The Cathedral of Learning, a Pittsburgh landmark listed in the National Register of Historic Places, is the centerpiece of the University of Pittsburgh's main campus in the Oakland neighborhood of Pittsburgh, Pennsylvania, United States. Standing at 535 feet (>163 m), the 42-story Late Gothic Revival Cathedral is the tallest educational building in the Western hemisphere and the second tallest university building (fourth tallest educationally-purposed building) in the World. The Cathedral of Learning was commissioned in 1921 and ground was broken in 1926.
The first class was held in the building in 1931 and its exterior finished in October 1934, prior to its formal dedication in June, 1937. The Cathedral is a steel frame structure overlaid with Indiana limestone and contains more than 2,000 rooms and windows. The building is often used by the University in photographs, postcards, and other advertisements. The Cathedral of Learning houses the Department of Philosophy, considered one of the top five in the United States, and the Department of History and Philosophy of Science, consistently ranked at the top of the field. Other departments in the Cathedral include English, Religious Studies, and the School of Social Work which maintains the highest classrooms in the building located on the 23rd floor.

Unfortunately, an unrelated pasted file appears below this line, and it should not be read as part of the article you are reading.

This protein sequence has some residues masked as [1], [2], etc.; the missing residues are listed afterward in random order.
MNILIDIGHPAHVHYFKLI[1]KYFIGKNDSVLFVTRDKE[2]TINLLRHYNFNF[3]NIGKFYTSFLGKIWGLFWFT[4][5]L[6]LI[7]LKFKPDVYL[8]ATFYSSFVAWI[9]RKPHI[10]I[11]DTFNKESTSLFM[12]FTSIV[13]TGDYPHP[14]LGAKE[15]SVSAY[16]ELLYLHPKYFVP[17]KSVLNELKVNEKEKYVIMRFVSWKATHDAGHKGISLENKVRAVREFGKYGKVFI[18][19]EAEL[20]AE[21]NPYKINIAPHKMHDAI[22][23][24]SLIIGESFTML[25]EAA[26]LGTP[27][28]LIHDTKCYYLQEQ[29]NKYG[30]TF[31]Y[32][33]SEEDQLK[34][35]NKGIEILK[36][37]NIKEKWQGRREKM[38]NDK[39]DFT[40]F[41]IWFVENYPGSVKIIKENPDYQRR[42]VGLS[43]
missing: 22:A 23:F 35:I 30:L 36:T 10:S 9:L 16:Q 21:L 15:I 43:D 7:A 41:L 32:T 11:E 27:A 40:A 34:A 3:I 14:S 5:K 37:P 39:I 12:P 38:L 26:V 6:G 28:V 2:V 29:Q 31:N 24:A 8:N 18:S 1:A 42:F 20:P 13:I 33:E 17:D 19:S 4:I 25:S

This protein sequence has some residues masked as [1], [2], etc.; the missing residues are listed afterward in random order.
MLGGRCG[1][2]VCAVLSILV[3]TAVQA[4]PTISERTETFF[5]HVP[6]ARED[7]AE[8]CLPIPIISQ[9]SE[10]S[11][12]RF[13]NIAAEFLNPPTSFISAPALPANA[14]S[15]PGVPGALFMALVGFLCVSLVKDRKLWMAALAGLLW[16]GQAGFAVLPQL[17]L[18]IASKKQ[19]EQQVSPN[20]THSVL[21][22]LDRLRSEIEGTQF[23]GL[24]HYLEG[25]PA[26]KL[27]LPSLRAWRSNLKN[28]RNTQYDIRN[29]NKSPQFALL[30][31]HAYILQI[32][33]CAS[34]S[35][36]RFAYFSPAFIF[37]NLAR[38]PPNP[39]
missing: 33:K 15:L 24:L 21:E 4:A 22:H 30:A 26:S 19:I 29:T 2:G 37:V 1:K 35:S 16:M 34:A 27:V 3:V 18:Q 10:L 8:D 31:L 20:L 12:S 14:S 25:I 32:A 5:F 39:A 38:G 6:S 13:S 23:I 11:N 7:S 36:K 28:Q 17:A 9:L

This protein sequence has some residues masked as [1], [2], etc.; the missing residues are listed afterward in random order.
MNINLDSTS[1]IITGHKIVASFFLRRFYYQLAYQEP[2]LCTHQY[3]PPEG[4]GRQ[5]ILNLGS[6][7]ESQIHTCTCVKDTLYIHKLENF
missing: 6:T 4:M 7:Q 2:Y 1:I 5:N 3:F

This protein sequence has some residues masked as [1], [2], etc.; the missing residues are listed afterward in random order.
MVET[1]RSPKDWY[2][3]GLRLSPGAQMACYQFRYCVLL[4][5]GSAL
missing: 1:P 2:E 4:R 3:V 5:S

Floors 37–40 are closed to the general public, as they contain electrical wiring for the building, as well as the Babcock Room, a large conference room on the 40th floor utilized for meetings, seminars, and special events and which provides a panoramic view of downtown Pittsburgh, the rest of the University, and Carnegie Mellon University. The 40th floor balcony also houses a nesting pair of Peregrine Falcons. A view from the top is available via a webcam. Golden lights, dubbed "victory lights," surround the outside of the highest floors and are lit following Pitt football wins and other notable victories, giving the upper part of the Cathedral an amber glow.